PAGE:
- Hardcore mode: The old roguelikes that Diablo was partially inspired by were famous for their permanent death—once a character died, they were gone forever. While the original Diablo didn’t have that, it was present in Diablo II, and it has consistently been an option in most games within the subgenre.
This is a surprisingly strong subgenre of games, with several excellent and varied recent installments. We took a close look at a few of them: Torchlight II, Diablo III, Path of Exile — and a broad look at several of the rest.
First up is the elephant in the room.
Diablo III’s initial problems were well documented: Server stability issues, an overbearing plot, poor loot progression, excessive difficulty, and the damnable auction house all served to give it a poor reputation. That was unfortunate for two reasons: first, a really good game was underneath the meta-game issues; and second, almost every patch since and the Reaper of Souls expansion have worked to eliminate DIII’s major problems.
Describing what actually worked about Diablo III presents some difficulty. It’s easy to look at meta-game systems like loot progression, but it’s much tougher to analyze what makes the individual animations of a shield bash superb. The sound and animation are all top-tier, with those Crusader Shield Bashes landing with satisfying thuds, while the Demon Hunter’s escape trick “vault” blurs across the screen with a nice little “whoosh.” As the game progresses, the situation onscreen becomes increasingly complicated with meteors falling, lightning hammers flying around, and bosses throwing up walls, but Diablo III always does just enough to feel comprehensible. The interface helps, too—all kinds of little things, like holding down the mouse button continuing to fire at the original enemy, even if it’s ported to the other side of the screen. Just fighting is incredibly satisfying. It’s also been ported to consoles and their controllers, to wildly successful reviews.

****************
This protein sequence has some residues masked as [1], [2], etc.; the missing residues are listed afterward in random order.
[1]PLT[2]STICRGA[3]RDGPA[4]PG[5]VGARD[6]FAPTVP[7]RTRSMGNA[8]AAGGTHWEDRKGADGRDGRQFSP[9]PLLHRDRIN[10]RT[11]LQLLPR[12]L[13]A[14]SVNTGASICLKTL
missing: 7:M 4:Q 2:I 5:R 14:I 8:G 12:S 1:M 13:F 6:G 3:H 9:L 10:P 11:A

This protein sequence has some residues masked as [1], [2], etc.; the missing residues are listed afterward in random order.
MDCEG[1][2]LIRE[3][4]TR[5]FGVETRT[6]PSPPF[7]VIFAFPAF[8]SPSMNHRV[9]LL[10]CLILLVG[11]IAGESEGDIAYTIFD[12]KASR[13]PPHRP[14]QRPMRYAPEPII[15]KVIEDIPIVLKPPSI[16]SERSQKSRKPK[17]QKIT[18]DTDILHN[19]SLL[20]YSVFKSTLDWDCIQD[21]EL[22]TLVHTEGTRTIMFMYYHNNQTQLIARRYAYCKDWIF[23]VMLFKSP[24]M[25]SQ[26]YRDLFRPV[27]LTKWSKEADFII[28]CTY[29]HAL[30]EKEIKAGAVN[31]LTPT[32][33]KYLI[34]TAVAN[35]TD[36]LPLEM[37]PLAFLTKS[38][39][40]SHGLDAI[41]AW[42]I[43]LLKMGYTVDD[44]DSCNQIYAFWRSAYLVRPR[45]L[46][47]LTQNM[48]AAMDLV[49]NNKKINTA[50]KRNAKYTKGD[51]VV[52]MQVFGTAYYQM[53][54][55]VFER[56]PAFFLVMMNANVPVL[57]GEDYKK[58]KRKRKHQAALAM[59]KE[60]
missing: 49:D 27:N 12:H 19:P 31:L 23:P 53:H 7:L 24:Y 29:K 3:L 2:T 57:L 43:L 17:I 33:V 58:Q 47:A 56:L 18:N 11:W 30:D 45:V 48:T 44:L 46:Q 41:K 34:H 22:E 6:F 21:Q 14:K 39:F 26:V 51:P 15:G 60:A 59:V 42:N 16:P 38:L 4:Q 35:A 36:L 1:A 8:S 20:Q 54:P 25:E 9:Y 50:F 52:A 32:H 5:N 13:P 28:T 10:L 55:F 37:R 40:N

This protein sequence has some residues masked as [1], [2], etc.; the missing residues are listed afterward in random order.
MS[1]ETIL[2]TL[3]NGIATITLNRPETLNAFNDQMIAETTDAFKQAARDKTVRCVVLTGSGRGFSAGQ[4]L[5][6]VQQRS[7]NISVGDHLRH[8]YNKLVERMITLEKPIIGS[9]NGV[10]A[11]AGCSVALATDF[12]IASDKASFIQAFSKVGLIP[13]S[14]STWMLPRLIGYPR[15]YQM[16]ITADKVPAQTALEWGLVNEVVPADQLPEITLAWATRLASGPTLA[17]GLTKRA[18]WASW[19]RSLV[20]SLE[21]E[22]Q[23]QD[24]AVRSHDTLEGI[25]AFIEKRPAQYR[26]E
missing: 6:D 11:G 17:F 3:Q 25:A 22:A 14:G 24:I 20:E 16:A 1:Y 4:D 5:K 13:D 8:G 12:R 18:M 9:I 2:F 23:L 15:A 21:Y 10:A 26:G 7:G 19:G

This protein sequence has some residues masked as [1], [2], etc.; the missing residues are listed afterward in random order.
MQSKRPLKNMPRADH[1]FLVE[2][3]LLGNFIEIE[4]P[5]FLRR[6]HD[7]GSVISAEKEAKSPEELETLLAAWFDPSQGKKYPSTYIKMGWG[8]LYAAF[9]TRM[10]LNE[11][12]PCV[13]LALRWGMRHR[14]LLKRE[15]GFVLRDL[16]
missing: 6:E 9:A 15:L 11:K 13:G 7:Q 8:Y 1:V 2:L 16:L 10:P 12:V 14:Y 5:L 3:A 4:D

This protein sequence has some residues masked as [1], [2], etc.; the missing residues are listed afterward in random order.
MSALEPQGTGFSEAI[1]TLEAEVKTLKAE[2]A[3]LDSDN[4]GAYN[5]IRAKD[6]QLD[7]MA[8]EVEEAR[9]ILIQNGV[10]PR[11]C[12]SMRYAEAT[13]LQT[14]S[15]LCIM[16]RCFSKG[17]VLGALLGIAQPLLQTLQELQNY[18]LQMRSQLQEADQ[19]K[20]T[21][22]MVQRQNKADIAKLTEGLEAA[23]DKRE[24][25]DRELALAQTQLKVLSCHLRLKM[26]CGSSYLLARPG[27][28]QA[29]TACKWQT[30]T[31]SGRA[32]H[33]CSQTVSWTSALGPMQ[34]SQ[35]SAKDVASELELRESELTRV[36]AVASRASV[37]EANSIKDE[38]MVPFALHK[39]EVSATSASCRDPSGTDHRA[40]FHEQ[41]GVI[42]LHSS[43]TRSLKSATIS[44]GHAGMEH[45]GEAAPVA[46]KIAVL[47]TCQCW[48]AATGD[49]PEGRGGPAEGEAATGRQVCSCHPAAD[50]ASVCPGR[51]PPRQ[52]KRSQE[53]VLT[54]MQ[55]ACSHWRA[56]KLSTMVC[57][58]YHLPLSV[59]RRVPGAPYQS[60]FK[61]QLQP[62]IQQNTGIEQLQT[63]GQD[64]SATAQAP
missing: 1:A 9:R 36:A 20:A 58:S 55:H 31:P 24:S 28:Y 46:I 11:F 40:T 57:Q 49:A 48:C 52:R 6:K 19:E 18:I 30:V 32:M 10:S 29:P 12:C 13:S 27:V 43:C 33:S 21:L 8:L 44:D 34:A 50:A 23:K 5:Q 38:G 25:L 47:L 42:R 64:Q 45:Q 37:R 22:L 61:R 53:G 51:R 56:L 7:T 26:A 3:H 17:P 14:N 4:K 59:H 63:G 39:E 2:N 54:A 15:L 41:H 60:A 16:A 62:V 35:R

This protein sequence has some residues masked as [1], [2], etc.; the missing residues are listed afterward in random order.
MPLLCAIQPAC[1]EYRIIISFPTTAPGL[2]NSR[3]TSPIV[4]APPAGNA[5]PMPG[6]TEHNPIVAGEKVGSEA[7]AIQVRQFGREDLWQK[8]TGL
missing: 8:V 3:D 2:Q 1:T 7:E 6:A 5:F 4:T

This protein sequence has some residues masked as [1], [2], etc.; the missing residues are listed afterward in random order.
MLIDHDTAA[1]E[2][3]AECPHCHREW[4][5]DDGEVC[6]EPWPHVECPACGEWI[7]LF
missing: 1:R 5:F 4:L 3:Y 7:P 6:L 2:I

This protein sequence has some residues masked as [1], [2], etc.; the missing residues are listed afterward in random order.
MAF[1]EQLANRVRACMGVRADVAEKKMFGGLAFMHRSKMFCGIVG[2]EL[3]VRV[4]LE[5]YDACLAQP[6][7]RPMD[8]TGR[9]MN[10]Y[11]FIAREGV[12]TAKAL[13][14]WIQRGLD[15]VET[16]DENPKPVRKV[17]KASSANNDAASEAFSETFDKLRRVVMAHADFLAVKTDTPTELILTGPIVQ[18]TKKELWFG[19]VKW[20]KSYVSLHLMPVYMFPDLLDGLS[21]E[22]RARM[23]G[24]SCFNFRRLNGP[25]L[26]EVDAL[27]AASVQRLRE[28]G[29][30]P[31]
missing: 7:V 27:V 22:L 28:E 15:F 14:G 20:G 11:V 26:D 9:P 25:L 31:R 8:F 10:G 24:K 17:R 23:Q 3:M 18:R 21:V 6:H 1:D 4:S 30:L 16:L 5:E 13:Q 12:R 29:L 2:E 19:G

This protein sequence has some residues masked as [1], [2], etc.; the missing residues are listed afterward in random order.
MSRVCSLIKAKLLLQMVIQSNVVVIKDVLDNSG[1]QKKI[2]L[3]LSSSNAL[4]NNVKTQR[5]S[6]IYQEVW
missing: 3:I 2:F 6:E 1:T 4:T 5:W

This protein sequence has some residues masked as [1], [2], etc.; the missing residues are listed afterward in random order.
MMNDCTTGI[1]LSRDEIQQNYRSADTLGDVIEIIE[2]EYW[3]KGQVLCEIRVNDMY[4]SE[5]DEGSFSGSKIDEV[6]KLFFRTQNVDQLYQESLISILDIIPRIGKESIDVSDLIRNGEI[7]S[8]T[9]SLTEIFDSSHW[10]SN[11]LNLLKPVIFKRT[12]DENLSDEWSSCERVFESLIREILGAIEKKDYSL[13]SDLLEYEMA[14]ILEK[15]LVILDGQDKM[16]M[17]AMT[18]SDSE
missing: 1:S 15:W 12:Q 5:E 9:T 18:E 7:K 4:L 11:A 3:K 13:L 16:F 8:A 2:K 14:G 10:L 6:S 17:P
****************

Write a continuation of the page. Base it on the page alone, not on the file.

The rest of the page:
This is fortunate, because Diablo III has evolved into a game entirely focused on combat. The encounter design is effective for calling multiple groups of enemies together, turning fights into mobile, dynamic affairs, especially when multiple bosses get into place. The “Adventure Mode” added with Reaper of Souls, meanwhile, pushes the plot to the side and encourages consistent fighting. Finally, the controversial skill system, where every ability is available but only six can be used at once, works extremely well at allowing combat to be manageable even in chaos.